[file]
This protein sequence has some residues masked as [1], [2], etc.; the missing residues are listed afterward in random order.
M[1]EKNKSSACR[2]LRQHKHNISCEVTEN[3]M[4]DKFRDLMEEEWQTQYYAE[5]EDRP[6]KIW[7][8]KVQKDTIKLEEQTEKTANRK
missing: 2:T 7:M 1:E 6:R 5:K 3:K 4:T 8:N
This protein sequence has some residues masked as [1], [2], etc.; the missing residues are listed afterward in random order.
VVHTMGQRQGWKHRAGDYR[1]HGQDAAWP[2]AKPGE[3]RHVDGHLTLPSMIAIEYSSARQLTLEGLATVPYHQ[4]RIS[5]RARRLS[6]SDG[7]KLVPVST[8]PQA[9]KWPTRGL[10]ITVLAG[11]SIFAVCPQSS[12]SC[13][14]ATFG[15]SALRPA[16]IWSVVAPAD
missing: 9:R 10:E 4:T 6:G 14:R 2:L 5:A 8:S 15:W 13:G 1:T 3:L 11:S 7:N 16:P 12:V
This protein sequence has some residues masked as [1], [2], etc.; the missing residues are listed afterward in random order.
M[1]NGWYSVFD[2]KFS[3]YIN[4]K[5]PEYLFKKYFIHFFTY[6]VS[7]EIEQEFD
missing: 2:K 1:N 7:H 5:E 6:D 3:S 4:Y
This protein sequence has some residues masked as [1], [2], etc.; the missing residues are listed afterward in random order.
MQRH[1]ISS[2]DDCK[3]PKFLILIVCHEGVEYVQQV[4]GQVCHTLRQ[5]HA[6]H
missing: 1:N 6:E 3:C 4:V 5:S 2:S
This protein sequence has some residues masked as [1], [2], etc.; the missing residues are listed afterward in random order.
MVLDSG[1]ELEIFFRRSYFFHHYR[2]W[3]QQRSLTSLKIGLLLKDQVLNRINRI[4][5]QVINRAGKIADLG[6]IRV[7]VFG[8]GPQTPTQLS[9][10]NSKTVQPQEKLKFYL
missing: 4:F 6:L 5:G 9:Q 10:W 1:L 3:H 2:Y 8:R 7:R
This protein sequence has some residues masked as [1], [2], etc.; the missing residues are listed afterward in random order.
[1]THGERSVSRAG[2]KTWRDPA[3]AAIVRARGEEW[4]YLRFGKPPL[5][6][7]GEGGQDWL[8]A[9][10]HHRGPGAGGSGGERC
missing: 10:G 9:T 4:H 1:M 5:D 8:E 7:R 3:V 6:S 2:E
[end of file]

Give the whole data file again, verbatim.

This protein sequence has some residues masked as [1], [2], etc.; the missing residues are listed afterward in random order.
M[1]EKNKSSACR[2]LRQHKHNISCEVTEN[3]M[4]DKFRDLMEEEWQTQYYAE[5]EDRP[6]KIW[7][8]KVQKDTIKLEEQTEKTANRK
missing: 2:T 7:M 1:E 6:R 5:K 3:K 4:T 8:N
This protein sequence has some residues masked as [1], [2], etc.; the missing residues are listed afterward in random order.
VVHTMGQRQGWKHRAGDYR[1]HGQDAAWP[2]AKPGE[3]RHVDGHLTLPSMIAIEYSSARQLTLEGLATVPYHQ[4]RIS[5]RARRLS[6]SDG[7]KLVPVST[8]PQA[9]KWPTRGL[10]ITVLAG[11]SIFAVCPQSS[12]SC[13][14]ATFG[15]SALRPA[16]IWSVVAPAD
missing: 9:R 10:E 4:T 6:G 14:R 2:L 5:A 8:S 15:W 13:G 1:T 3:L 11:S 7:N 16:P 12:V
This protein sequence has some residues masked as [1], [2], etc.; the missing residues are listed afterward in random order.
M[1]NGWYSVFD[2]KFS[3]YIN[4]K[5]PEYLFKKYFIHFFTY[6]VS[7]EIEQEFD
missing: 2:K 1:N 7:H 5:E 6:D 3:S 4:Y
This protein sequence has some residues masked as [1], [2], etc.; the missing residues are listed afterward in random order.
MQRH[1]ISS[2]DDCK[3]PKFLILIVCHEGVEYVQQV[4]GQVCHTLRQ[5]HA[6]H
missing: 1:N 6:E 3:C 4:V 5:S 2:S
This protein sequence has some residues masked as [1], [2], etc.; the missing residues are listed afterward in random order.
MVLDSG[1]ELEIFFRRSYFFHHYR[2]W[3]QQRSLTSLKIGLLLKDQVLNRINRI[4][5]QVINRAGKIADLG[6]IRV[7]VFG[8]GPQTPTQLS[9][10]NSKTVQPQEKLKFYL
missing: 4:F 6:L 5:G 9:Q 10:W 1:L 3:H 2:Y 8:R 7:R
This protein sequence has some residues masked as [1], [2], etc.; the missing residues are listed afterward in random order.
[1]THGERSVSRAG[2]KTWRDPA[3]AAIVRARGEEW[4]YLRFGKPPL[5][6][7]GEGGQDWL[8]A[9][10]HHRGPGAGGSGGERC
missing: 10:G 9:T 4:H 1:M 5:D 8:E 7:R 3:V 6:S 2:E